A Farewell to Arms: Literary Analysis, Motifs, Symbols

February 11, 2021 by Essay Writer

A Farewell to Arms Journal

A Farewell to Arms is a novel by Ernest Hemingway, published in 1929.

The story is told in first-person, past tense by the main character, Frederic Henry. This means that there are two versions of Henry that the reader must take into account: Henry the narrator and Henry the character who is being told about. This raises the question of narrator reliability. What is the narrator’s motive in telling the story? Is he being truthful or bending events to fit his bias? Henry the narrator never reveals his current whereabouts, age, how much time has passed since the events he is describing, or any other general information about himself. However, the lack of information the narrator gives as to his current situation can be seen as increasing his reliability, as he is focusing solely and totally on confessing the events of his past, rather than where he is now. The narrator also does not make Henry a perfect character. Henry risks his life to care for wounded soldiers and treats Catherine fairly well, but he also lies, drinks frequently, and engages in other morally questionable behaviors. Henry the narrator does not try to make himself look good in his telling of events, but portrays himself as imperfect and multifaceted.

The character of Catherine has been seen as both proof that Hemingway was misogynistic and as a more deep, intricate character. While Catherine does seem dependent on Henry (saying, for example, “There isn’t any me. I’m you. Don’t make up a separate me.”), she is also a brave and strong woman, working hard to tend to men wounded in the war. Her intense love for Henry may be part of a coping mechanism to deal with the chaos of war all around her. Her love keeps her from being all-encompassed by grief and sorrow over her fiance, the war, and the other troubles of her life.

Hemingway has a clearly recognizable style of writing that is present throughout A Farewell to Arms (and his other works). Sentences tend to be abrupt and to-the-point, without excessive figurative or poetic language. Though the situations Henry finds himself in are chaotic and violent, this is not portrayed in the dialogue and narration, which tends to be fairly calm. This fits in with Hemingway’s famous “Iceberg Principle.” Hemingway believed that the reader needed only the surface information, like the surface of an iceberg, to understand the complex situations and ideas that are actually being discussed in the novel, the unseen part of the iceberg. The dialogue and narration may be calm and ordered, but the tumultuous situations and ideas at the heart of the novel can be derived and understood from it. The tone of the novel tends to be confessional. Henry is not lying to make himself look good or glorify his bravery during war time, he is confessing some of the most intense and dark times of his life, from his falling in love with Catherine to his indifferent response to his dying child.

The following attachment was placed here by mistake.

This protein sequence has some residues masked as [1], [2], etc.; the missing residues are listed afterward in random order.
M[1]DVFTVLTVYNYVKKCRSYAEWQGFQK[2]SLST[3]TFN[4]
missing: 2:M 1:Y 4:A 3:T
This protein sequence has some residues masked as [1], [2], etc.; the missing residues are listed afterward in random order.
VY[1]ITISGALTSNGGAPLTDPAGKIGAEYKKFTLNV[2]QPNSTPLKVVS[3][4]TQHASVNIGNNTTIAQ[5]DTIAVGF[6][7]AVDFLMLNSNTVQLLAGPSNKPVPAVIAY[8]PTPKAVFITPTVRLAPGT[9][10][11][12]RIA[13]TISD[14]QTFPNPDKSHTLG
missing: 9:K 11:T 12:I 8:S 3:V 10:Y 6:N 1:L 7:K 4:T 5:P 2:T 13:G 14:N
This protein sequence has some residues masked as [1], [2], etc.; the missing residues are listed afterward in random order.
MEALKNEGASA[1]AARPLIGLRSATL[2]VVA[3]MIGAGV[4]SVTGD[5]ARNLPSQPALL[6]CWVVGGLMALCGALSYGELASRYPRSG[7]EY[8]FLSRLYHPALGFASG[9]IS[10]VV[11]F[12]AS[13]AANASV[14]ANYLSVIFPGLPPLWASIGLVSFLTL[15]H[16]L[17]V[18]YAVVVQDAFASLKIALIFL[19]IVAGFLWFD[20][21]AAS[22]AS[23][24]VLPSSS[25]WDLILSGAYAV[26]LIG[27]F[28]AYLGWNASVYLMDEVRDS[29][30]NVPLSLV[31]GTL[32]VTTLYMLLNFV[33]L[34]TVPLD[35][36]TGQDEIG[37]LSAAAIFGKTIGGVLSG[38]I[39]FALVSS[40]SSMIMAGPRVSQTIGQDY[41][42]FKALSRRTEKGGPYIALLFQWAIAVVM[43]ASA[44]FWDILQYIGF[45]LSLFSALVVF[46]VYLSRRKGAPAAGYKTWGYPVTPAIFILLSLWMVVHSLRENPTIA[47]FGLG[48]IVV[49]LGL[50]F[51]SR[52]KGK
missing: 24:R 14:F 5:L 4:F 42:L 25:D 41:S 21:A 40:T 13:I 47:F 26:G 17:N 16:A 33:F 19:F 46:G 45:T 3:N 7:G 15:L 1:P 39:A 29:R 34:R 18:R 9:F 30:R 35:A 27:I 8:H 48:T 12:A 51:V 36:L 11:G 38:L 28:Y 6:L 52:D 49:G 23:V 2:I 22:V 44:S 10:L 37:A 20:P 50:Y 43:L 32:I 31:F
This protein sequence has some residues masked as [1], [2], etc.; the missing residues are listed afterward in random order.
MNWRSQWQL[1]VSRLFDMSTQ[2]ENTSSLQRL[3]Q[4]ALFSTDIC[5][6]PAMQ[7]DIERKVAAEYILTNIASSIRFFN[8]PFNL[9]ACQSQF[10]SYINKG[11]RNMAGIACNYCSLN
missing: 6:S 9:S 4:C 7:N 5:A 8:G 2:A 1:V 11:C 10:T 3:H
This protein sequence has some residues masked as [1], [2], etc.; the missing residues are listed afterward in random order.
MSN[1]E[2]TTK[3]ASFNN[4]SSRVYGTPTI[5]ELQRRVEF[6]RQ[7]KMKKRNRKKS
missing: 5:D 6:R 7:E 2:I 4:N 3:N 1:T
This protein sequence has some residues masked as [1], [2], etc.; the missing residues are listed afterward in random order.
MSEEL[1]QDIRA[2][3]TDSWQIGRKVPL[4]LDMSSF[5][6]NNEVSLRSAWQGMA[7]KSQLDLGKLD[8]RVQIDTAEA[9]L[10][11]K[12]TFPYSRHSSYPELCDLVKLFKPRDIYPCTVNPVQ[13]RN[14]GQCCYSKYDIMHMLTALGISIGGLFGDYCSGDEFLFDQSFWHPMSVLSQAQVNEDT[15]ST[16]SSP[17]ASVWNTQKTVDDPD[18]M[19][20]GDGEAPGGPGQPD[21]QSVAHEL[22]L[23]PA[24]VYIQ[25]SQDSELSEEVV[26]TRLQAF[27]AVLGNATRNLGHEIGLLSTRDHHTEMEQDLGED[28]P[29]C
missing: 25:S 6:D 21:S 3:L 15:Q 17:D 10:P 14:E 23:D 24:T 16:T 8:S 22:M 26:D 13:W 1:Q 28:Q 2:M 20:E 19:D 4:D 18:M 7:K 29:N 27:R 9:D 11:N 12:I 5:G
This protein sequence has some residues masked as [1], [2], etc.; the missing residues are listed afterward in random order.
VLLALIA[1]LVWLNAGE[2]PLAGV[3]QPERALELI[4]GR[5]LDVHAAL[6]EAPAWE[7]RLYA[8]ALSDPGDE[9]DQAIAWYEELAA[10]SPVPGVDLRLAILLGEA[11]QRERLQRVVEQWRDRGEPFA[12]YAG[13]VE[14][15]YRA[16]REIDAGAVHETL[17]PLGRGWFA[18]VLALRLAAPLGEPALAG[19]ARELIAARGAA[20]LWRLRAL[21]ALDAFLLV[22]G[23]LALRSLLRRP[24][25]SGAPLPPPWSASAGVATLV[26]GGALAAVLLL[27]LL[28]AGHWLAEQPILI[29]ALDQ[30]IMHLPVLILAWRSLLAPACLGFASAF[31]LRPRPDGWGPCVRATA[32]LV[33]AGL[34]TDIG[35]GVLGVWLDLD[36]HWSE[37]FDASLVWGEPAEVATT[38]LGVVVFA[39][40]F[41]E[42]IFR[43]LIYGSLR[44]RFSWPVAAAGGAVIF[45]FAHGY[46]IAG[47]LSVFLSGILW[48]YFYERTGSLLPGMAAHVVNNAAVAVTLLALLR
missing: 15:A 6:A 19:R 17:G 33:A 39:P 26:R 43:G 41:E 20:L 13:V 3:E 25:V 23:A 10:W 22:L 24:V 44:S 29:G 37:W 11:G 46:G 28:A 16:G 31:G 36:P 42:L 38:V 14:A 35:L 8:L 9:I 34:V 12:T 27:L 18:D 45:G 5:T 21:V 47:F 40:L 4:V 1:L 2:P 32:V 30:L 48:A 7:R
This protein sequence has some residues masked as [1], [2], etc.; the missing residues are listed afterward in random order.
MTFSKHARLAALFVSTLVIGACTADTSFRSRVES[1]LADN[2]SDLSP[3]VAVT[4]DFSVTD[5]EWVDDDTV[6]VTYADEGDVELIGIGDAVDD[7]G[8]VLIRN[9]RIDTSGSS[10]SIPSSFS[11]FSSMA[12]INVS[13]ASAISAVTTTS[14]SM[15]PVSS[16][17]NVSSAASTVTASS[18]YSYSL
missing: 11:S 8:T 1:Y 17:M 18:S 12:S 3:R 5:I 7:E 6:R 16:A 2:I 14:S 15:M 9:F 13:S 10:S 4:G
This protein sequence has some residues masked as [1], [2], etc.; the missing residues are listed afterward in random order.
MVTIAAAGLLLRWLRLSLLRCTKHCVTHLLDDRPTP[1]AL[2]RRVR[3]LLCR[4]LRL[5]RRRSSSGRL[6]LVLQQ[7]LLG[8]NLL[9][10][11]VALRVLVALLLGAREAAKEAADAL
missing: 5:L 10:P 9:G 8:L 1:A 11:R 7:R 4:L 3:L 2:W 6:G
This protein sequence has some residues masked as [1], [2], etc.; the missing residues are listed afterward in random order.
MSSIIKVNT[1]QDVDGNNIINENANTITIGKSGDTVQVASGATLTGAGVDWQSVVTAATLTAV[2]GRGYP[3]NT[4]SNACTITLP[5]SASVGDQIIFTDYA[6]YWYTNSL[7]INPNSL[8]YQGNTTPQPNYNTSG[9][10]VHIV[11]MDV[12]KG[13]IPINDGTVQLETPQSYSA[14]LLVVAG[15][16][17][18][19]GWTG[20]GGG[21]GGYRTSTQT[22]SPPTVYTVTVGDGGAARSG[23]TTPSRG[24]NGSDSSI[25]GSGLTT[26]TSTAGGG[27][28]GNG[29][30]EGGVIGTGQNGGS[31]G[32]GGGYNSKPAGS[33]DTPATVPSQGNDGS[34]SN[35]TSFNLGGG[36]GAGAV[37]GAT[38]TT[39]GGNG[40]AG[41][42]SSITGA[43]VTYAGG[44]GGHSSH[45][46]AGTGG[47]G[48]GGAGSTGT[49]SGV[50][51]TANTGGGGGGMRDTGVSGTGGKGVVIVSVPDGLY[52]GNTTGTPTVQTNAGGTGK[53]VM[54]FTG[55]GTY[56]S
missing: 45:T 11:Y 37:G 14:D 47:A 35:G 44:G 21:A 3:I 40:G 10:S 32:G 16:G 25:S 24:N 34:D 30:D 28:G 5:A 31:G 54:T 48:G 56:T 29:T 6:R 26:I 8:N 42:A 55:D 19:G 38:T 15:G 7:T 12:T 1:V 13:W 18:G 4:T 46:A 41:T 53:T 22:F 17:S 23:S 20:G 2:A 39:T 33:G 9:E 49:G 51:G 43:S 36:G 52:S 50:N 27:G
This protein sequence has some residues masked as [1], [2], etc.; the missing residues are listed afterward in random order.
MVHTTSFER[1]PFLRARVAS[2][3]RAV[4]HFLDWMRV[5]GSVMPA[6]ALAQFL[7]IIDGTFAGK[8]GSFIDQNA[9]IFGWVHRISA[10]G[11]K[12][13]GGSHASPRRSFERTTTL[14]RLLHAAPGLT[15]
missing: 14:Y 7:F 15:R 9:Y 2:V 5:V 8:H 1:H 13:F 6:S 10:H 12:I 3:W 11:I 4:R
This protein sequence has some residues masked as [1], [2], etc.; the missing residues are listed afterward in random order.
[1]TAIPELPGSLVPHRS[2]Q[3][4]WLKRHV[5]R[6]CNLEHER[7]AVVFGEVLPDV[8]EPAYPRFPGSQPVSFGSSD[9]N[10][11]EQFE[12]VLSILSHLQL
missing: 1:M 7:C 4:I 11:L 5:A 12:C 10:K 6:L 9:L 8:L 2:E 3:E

One of the most prominent symbols in A Farewell to Arms is the frequent rain. The rain represents the inevitable end of Catherine and Henry’s love and all other things in life. Catherine says that rain scares her and ruins things for lovers, and doom does eventually come to their relationship. Henry’s walking back to the hotel in the rain reaffirms that the fact that all things, love or otherwise, come to an end. Another symbol in the novel is Catherine’s hair. When Catherine lets down her hair around Henry’s head, he says that it reminds him of a waterfall or being inside a tent. Her hair represents their happiness and the temporary isolation from the chaotic world that their love provides for them.

A motif that can be found in the novel is masculinity. Henry, like many of Hemingway’s lead characters, is a “man’s man.” He engages in masculine activities and has a fairly masculine profession. Hemingway inserts humor occasionally by mocking characters that would not be considered as macho and manly as characters like Henry or Rinaldi. Rinaldi makes fun of the priest for his lack of sexuality and Dr. Valentini is described as impressive partly because of the three physically unimpressive and overly cautious men who came before him.

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